Janes reports that Brazil has retired its last KC-137 tanker. These aircraft are over twenty years old as tankers and even older as airframes. They date back to the 1960s.
Interestingly the Brazilian Air Force has selected to replace these tankers with converted airliners again. This time 767-300s and modified by IAI. IAI has sold a tanker to Colombia based on the 767-200.
One has wonder about the 767-300 choice since Boeing is focusing on the 767-200 for the its KC-46 program. Many people wondered if the 767-300 wasn’t the better choice as a base given its larger capacity for the multiple functions the USAF tankers perform. The Airbus MRTT is based on an even larger A330 airframe and also performs more than aerial refueling. Brazil may have selected the -300 for the same reason.
IAI has a deal for three tankers for Brazil. The IAI offering offers hose and boom options and also can be delivered on a number of platforms; 707,C-130, IL-78 and 767. IAI claims 12 customers for its tanker conversions. This is small, but when one considers how few air forces need tankers, this is a disruptive offering that Airbus and Boeing would rather not have in the market.
Offering air to air tanker services is not exclusive to state owned operations. There is business being done out of Ireland by Omega Tankers. Apparently Omega claims it can do this work at half the cost of the USAF. Omega has old airplanes which, despite refreshes by the company, will need to be replaced. Given the nature of its work, Omega would probably get a better deal using IAI than buying new from the OEMs.
The longer 767-300 needs a longer runway. That is no problem for Brazilian Air Force with most facilities close to sea level but Colombia Air Force has to cover altitudes up to 2,500 m. Airbus MRTT could even took off with a bigger fuel load from short runways than the proposed B767-C2.
The KC-X catch was to calculate the fuel burn on average for more than 7 touch & go maneuvers for each mission flown over the complete lifetime (see RFP flight profiles). The smaller Boeing burns less fuel on such missions. That an A330 MRTT could deliver twice as much pallets or passengers from the US to e.g. Kabul was of less interest…
There is major difference in US operations of Tanks and freight than the rest.
US has a dedicated freight fleet supplemental by what tanker carry into Theater as a convenience but not a necessary as US can get freight into Theater by two other routes (commercial hires as well as the Civilian Reserve Fleet activation if needed)
Australia in contrast does not have the world network and they used the larger A330MRT to fill the needs to carry squadron members and their support equipment and supplies.
When the tanker war was on it was found that 60% of the fuel comes back on a typical tanker mission, so you do not need an A330 for that.
The US does have the KC10 fleet for pure large fuel loads, based in US and in between theater but not in theater as there it is wasted.
So, what works for and needs of Brazil and Australia etc are not the same as US. Japan went with the smaller 767-200 as that is more in line with their use and needs (at least currently)
And if you do not use the fuel or the freight capacity to the maximum, you are burning up a lot of fuel carrying both excess fuel and the fuselage/wing and that factored in hugely in the tankers bid.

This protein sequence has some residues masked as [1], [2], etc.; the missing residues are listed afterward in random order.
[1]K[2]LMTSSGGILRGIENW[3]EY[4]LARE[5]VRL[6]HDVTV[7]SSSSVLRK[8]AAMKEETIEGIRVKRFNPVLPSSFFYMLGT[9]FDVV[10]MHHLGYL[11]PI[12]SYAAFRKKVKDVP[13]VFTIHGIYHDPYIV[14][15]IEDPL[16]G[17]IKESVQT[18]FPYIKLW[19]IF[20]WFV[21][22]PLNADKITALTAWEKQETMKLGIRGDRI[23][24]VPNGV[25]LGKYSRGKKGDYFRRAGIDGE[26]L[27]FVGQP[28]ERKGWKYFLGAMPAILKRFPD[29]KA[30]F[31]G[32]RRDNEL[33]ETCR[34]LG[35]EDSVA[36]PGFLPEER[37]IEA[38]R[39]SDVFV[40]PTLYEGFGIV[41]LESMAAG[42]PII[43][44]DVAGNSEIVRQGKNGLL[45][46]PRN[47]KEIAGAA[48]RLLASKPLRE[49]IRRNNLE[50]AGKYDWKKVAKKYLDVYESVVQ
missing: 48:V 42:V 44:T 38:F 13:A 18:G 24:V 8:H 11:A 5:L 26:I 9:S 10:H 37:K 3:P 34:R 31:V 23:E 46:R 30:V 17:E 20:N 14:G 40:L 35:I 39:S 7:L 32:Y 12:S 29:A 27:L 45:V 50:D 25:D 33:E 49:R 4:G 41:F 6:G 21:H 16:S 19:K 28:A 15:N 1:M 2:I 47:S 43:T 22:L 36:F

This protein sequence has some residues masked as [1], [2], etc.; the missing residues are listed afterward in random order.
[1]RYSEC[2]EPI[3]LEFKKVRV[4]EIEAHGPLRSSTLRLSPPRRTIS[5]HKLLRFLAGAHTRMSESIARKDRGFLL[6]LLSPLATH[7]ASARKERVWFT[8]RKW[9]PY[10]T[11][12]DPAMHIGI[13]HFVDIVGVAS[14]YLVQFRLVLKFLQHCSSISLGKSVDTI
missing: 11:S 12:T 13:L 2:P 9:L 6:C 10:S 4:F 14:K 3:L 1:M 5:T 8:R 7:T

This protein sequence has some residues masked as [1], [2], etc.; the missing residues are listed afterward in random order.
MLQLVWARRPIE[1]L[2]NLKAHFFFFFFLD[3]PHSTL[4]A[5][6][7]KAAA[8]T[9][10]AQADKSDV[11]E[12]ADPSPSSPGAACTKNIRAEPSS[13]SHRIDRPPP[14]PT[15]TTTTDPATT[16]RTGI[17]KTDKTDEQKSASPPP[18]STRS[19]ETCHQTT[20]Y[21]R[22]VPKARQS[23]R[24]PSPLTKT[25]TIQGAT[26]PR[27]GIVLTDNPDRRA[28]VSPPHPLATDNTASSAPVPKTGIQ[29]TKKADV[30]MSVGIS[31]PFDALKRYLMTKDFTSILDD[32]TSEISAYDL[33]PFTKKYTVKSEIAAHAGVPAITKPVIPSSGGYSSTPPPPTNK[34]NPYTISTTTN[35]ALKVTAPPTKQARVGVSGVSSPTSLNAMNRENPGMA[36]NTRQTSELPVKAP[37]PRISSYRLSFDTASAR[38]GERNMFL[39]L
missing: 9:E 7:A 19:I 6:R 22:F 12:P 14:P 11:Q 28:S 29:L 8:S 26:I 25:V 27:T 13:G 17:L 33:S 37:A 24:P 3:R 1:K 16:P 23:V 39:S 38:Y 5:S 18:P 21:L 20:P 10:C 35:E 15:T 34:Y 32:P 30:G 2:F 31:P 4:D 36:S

It also needs to be kept in mind that the numbers of world aircraft in allied fleets is misleading.
As we saw in Libya, major countries were supply 4 or 6 aircraft and there was a complete inability to supply tankers to those few that actually were committed.
What counts is numbers, not capacity. If you can only refuel two or at most 3 aircraft at a time, and you need to refuel 10 to get a strike package launched, one bit tanker means 4 rounds of fuel and an hour of idle time while the first ones wait (which means you may have to fuel part of the package again).
More smaller tankers are needed in many scenarios not a few larger ones . Thats why a KC135 or 767 works but also does not preclude the need for larger ones to refuel B52, B1, B2, C17 and C5.
Caveat is one large tanker cannot be in tow places at the same time and the need not only for a lot of orbits in an area, but across many theaters as well as combat in the Middle East does not mean that Korea is quiet.
So while other can enjoy a setup that lets them move cargo and fuel in limited areas, they also know they have the US to fall back on when they can’t supply their own orbits so they enjoy the benefits of a multi purpose tanker because they don’t have to pay the price.
The Omega team will not be going to B767 or A330 and that comment is incorrect. We have extensive knowledge of both platforms and studied the ideal tanker for the future. We disagree with IAI and USAF in the 767 selection for three reasons.
Firstly the 707 airframe is so robust in structure that it can last a 100 years without major structural issues. The 767 is an excellent passenger aircraft but will not have structural longevity. Secondly the JT8D reengined 707 aircraft burns 1420 lbs per hour v 1960 lbs per hour for the 767. The 707 has the same fuel offload and burns 25% less fuel to deliver it. Indeed Omega tried to persuade USAF to re manufacture the KC-135 as we know it will last 80+ years and do an excellent job like it has for the last 60 years. Keep the mission simple,the warfighter only wants to get gas and doesn’t care how sophisticated or not the tanker is as long as it has fuel for him. De-risking a procurement program would mean the USAF would have a new KC-135 that lasts 80 years for 30/40% of the cost of the KC-46 program. Maybe next time we will rebuild KC-135.